Yet, KINGS AND QUEEN is not just a serious drama about Nora and her relationship with her father. It’s also about her ex-husband, Ismael, and the future of her son, Elias.
Ismael’s situation with the tax people is very funny. When the mental hospital finally releases Ismael, he learns that the third party who helped commit him was one of his musical partners. When Ismael confronts the man, the man revels that, like Nora’s father, he loathes Ismael and has wanted to kick him out of their quartet for years. Later, Ismael goes to visit his own parents in the country. His elderly, heavyset father runs a small store and, in one hilarious scene, foils an attempted robbery by three thugs with guns all by himself. Cut to Ismael and his father at the gym where Ismael struggles with one machine while his elderly father lifts a big weight in rapid fashion. The director clearly loves throwing in these hilarious scenes, which recall the sudden comic moments that used to permeate the best of those old French movies mentioned above.
At the end of KINGS AND QUEEN, Ismael gives a rambling, touching speech to Elias about growing up, life and the boy’s relationships with him, his mother and his mother’s new husband. Ismael tells him that it’s not a good idea for him to adopt Elias, not only because Elias will have a new stepfather, but also because he and Elias are too much like friends rather than parent and child. Here, Ismael strongly suggests that Elias needs a real father figure, not friendship, but Ismael also tells Elias to remember that people make mistakes and everybody, including parents and children, should recognize that they can’t always be right.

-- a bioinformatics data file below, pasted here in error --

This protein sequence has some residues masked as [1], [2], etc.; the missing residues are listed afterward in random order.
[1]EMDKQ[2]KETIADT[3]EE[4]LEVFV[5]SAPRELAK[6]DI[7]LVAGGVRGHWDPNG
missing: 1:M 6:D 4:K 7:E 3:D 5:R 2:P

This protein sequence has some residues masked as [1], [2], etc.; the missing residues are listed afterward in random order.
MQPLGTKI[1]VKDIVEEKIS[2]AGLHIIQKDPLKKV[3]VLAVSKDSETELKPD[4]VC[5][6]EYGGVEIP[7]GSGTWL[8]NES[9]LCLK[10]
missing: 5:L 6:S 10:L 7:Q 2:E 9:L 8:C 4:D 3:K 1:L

Thus, the movie occasionally discloses some moral truths about the human condition within the Romantic humanism of its worldview. Even so, the movie not only contains an immoral treatment of euthanasia, it also has some very strong foul language, strong violence, explicit nudity in two sex scenes, drug references, and only light elements of redemptive content. As with most movies that don’t have a strong Christian or strong biblical worldview, KINGS AND QUEEN’s Romantic worldview is ultimately irrational, intellectually flawed, disjointed, morally problematic, and spiritually empty. Its deft handling of comedy, satire, family drama, and unique characters is admirable, however. If it were not for a couple disjointed sequences, a couple unnecessary characters and a few unnecessary complications that seem to dilute its narrative and thematic strength, KINGS AND QUEEN might deserve four stars instead of three.
At various times, KINGS AND QUEEN is hilarious, philosophical, romantic, bittersweet, wistful, and incredibly sad. Regrettably, the story is sometimes disjointed and unnecessarily complicated. Despite some positive moral elements, including a brief church funeral scene, the movie also contains an immoral view that excuses euthanasia, some very strong foul language, explicit nudity in two sex scenes, drug references, and only light redemptive content overall.